Just Who Is Maria Papadakis?

The daughter of the late Drexel president Taki Papadakis is the city’s new It Girl. Is she a budding Philly power player, or just another pretty face?

There are two pictures Maria carries with her everywhere. One is of Jesus. The other is of Taki. In her apartment is a framed copy of “The Papadakis Laws”—nine can-do aphorisms written by her dad. And when Maria got married to investment banker Kent, it was a decision very much influenced by Taki.

On their first date, at Alma de Cuba in 2010, Kent told her he wanted to marry her. Maria, whose father had wooed her mother in near-identical fashion, was emotionally fragile. “After the death of my dad, family became super-important,” she says. “It was just a matter of picking the right person for that marriage.” That she tried to fill the void so soon suggests an overly rigorous interpretation of Papadakis Law No. 3—“If it’s worth doing—it’s got to be done right now!”

Maria may have jumped into marriage, but the wedding itself was far from a rush job. Several attendees evoked the film The Philadelphia Story to describe the genteel glamour of it all. It was the social event of the season.

Maria and Eliana (and, of course, HughE) took Amtrak to New York to gown-shop at the salon where the reality show Say Yes to the Dress is filmed. Maria fell for a $20,000 gown adorned with faux pearls, but it ultimately proved too pricy (says Maria) or too clunky (says HughE). The Monique Lhuillier dress she went with instead was more reasonable: in the $7,000 range.

The dress was from New York, but the wedding couldn’t have been more Philadelphia. The ceremony took place at St. George’s Cathedral, where Maria walked down the aisle alone, to “leave space” for her father. Everyone—Jannie Blackwell, Carl and Roberta Dranoff, Charlie Pizzi—was there. Garces Catering did the filet mignon and sea bass; a soprano and a tenor from the Opera Company of Philadelphia sang “Maria” from overhead. HughE was the best man.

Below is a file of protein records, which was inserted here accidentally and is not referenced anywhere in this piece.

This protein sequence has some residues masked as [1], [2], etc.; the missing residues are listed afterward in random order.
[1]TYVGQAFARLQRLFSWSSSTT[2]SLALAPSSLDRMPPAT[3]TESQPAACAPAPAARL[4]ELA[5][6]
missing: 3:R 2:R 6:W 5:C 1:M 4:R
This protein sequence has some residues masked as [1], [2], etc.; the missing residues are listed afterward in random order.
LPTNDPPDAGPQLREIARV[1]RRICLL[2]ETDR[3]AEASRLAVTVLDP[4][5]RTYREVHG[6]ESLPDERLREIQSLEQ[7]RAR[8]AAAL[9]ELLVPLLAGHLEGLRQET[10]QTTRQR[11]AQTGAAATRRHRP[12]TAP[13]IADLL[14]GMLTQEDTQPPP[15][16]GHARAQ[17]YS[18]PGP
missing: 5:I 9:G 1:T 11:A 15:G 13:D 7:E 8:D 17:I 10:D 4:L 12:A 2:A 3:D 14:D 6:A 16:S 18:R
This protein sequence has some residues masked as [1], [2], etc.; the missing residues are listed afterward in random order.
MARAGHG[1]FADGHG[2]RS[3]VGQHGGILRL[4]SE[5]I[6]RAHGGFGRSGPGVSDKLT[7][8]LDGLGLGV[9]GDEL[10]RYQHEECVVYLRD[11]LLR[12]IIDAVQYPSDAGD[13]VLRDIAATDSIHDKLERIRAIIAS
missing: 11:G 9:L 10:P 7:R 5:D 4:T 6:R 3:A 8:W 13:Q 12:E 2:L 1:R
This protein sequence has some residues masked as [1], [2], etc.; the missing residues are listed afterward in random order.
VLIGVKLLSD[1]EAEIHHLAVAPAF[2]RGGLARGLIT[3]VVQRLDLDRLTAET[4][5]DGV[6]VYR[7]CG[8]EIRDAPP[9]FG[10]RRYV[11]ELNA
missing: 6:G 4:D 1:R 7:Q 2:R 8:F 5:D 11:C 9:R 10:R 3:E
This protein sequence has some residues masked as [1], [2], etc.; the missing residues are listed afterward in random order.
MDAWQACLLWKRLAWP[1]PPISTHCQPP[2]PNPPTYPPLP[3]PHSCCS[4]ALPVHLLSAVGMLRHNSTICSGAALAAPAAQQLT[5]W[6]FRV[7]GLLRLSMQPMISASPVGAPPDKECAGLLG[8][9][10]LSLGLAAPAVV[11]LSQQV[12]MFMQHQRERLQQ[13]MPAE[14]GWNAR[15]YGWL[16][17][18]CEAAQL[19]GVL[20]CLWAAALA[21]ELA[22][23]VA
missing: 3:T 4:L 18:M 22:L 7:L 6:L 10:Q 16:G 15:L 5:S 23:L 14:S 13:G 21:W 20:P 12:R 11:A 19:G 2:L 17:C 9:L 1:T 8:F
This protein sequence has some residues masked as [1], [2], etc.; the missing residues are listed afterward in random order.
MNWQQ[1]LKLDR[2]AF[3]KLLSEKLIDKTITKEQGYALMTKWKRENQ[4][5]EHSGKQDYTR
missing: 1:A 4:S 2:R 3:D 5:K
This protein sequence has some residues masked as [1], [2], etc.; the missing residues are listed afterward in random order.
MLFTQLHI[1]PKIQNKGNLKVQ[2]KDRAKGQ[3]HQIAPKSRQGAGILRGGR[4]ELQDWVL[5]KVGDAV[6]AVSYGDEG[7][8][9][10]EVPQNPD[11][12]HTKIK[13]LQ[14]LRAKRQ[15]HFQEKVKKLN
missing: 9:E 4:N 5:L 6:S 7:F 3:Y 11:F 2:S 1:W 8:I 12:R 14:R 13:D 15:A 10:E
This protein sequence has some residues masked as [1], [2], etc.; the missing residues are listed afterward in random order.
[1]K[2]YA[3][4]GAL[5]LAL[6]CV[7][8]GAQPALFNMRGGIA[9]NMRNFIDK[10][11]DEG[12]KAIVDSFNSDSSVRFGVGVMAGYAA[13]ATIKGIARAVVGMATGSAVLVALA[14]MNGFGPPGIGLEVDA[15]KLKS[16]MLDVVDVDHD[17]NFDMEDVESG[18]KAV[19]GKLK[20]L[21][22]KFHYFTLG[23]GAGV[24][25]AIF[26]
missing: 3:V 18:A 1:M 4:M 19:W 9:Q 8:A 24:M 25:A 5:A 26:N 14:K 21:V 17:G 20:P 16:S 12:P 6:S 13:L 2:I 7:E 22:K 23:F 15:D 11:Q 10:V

Seven months later, it was all over. “The Papadakis laws say, ‘You can make anything work,’” Maria says, shaking her head. “We just weren’t people who fit right together. Unfortunately, Maria found something she couldn’t change or fix.”

The precise reason for the breakup, which a writer from—you guessed it—Philadelphia magazine first reported in June, remains maddeningly murky. (Kent didn’t respond to requests for comment.) Maria’s friends all said the same thing about the breakup.

Hadas Kuznits, CBS 3 reporter: “I have no idea what happened.”

Marisa Magnatta: “See, that’s, like, a really weird thing. I just really didn’t know that much about that part of her life.”

Andrew Rosenthal, Bay Area entrepreneur: “We didn’t talk about that in detail.”

To be sure, there were some potential clues dropped along the way. In a post-separation interview with a publication called Society magazine—Maria’s on the cover, standing next to a horse—she was asked what she admires most in a man. “Well, mental stability. Ha ha!” she answered. “It’s harder to come by than you think!”

At one point Maria called me twice, then texted me in a huff, telling me she needed to “clear up some facts.” HughE—try to follow along here—somehow got the impression I thought Maria had cheated on Brendan with her new boyfriend, Chris. So he called Maria to tell her. And Maria called me. In between when I talked to him and she talked to me, HughE sent out this cryptic tweet: “It’s a darn shame the wrong story’s going to get out, but the right one would destroy someone’s life.”

Finally, over dinner at her apartment one night, a few details begin trickling out. The view from her windows is spectacular. She shows me the little terrace where she likes to hang out at night and listen to the reggae emanating from the Jamaican Jerk Hut on South Street.

Over moussaka and braised lamb shank—she and her mother cooked before I got here—we get down to business. Maria dispatches several rumors: No, Brendan never cheated on her or abused her. And no, he’s not gay. So why they did break up? She’s not saying.

“We all kept it really quiet,” she says. “People are so fascinated. I would rather be on my own, in pain, suffering quietly.” But the truth is, she can’t say: An airtight prenuptial agreement forbids her from talking about certain aspects of the marriage.

I tell Maria I thought only celebrities signed pre-nups. “I’m a celebrity,” she says.

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